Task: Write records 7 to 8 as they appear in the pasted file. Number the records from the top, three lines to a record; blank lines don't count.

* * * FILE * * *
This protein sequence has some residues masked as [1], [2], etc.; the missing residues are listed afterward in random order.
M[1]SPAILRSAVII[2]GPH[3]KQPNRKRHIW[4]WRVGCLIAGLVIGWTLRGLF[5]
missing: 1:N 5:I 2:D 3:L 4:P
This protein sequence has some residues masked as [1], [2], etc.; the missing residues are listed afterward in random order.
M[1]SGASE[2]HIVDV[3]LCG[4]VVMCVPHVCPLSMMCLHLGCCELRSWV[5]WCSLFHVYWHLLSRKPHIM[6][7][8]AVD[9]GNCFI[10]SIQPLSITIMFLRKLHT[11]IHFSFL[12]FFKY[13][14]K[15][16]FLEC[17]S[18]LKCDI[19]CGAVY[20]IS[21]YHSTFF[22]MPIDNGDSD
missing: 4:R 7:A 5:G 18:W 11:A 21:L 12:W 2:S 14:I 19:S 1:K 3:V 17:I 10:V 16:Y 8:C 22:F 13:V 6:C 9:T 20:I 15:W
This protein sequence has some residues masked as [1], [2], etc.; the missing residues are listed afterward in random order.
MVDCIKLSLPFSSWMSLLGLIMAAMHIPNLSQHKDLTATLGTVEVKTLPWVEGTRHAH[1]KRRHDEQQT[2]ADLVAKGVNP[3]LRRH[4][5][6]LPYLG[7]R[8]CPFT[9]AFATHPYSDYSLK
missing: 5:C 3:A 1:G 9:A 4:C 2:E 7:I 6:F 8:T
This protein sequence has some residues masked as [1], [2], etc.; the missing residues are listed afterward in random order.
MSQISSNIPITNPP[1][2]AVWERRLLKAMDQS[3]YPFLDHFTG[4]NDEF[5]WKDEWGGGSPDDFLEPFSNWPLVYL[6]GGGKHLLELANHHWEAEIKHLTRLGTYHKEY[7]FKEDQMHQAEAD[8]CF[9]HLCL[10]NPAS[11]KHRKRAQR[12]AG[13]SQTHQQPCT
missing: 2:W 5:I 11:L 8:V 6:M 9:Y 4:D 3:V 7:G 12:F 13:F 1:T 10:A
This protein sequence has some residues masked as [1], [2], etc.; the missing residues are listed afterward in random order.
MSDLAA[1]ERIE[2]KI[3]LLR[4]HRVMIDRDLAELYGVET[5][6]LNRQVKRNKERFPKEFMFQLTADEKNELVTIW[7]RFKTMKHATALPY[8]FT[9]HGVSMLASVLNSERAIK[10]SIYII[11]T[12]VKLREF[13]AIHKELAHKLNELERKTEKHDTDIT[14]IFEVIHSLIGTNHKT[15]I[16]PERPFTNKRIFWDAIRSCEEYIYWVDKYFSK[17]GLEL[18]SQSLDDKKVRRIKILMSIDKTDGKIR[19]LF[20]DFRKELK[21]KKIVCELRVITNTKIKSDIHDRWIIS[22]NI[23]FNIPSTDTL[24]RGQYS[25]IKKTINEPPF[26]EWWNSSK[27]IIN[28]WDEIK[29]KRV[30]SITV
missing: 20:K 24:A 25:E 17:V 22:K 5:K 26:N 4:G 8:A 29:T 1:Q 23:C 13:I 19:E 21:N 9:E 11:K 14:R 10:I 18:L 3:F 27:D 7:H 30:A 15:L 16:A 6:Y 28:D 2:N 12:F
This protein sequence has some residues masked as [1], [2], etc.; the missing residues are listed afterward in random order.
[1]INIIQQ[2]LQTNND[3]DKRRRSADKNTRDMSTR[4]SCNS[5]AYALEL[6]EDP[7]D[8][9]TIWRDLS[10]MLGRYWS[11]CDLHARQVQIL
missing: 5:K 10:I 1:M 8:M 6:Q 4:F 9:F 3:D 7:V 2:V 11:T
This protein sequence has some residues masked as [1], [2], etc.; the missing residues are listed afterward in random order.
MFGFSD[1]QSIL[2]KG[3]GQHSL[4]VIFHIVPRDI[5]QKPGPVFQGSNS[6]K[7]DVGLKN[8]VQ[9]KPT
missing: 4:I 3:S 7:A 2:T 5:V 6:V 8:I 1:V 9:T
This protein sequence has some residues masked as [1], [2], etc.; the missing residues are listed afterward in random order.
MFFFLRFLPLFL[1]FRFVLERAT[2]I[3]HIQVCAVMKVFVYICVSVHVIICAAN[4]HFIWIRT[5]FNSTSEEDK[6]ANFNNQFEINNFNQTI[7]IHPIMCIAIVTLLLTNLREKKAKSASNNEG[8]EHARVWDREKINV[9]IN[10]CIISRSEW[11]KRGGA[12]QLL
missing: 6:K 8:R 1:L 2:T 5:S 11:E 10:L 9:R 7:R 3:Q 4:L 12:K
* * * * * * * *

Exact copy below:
This protein sequence has some residues masked as [1], [2], etc.; the missing residues are listed afterward in random order.
MFGFSD[1]QSIL[2]KG[3]GQHSL[4]VIFHIVPRDI[5]QKPGPVFQGSNS[6]K[7]DVGLKN[8]VQ[9]KPT
missing: 4:I 3:S 7:A 2:T 5:V 6:V 8:I 1:V 9:T
This protein sequence has some residues masked as [1], [2], etc.; the missing residues are listed afterward in random order.
MFFFLRFLPLFL[1]FRFVLERAT[2]I[3]HIQVCAVMKVFVYICVSVHVIICAAN[4]HFIWIRT[5]FNSTSEEDK[6]ANFNNQFEINNFNQTI[7]IHPIMCIAIVTLLLTNLREKKAKSASNNEG[8]EHARVWDREKINV[9]IN[10]CIISRSEW[11]KRGGA[12]QLL
missing: 6:K 8:R 1:L 2:T 5:S 11:E 10:L 9:R 7:R 3:Q 4:L 12:K